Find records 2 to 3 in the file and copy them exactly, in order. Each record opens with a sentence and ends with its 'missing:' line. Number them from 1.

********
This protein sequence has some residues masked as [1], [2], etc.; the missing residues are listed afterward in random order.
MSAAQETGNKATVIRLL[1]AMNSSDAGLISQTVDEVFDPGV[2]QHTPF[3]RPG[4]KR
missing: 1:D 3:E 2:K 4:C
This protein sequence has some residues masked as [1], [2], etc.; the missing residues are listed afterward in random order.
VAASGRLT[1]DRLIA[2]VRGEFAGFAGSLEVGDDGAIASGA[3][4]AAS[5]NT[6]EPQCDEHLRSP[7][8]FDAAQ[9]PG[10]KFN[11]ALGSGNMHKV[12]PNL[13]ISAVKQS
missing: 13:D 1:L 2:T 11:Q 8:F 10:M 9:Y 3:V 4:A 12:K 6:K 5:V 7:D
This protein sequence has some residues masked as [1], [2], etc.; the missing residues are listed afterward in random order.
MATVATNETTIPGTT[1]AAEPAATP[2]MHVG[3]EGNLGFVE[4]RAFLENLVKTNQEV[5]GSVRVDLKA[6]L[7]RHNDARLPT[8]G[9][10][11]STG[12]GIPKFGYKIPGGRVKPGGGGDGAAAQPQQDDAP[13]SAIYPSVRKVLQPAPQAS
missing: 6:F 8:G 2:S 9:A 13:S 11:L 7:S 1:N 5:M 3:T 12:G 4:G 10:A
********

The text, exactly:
This protein sequence has some residues masked as [1], [2], etc.; the missing residues are listed afterward in random order.
VAASGRLT[1]DRLIA[2]VRGEFAGFAGSLEVGDDGAIASGA[3][4]AAS[5]NT[6]EPQCDEHLRSP[7][8]FDAAQ[9]PG[10]KFN[11]ALGSGNMHKV[12]PNL[13]ISAVKQS
missing: 13:D 1:L 2:T 11:Q 8:F 10:M 9:Y 3:V 4:A 12:K 6:K 5:V 7:D
This protein sequence has some residues masked as [1], [2], etc.; the missing residues are listed afterward in random order.
MATVATNETTIPGTT[1]AAEPAATP[2]MHVG[3]EGNLGFVE[4]RAFLENLVKTNQEV[5]GSVRVDLKA[6]L[7]RHNDARLPT[8]G[9][10][11]STG[12]GIPKFGYKIPGGRVKPGGGGDGAAAQPQQDDAP[13]SAIYPSVRKVLQPAPQAS
missing: 6:F 8:G 2:S 9:A 13:S 11:L 7:S 1:N 5:M 3:T 12:G 4:G 10:A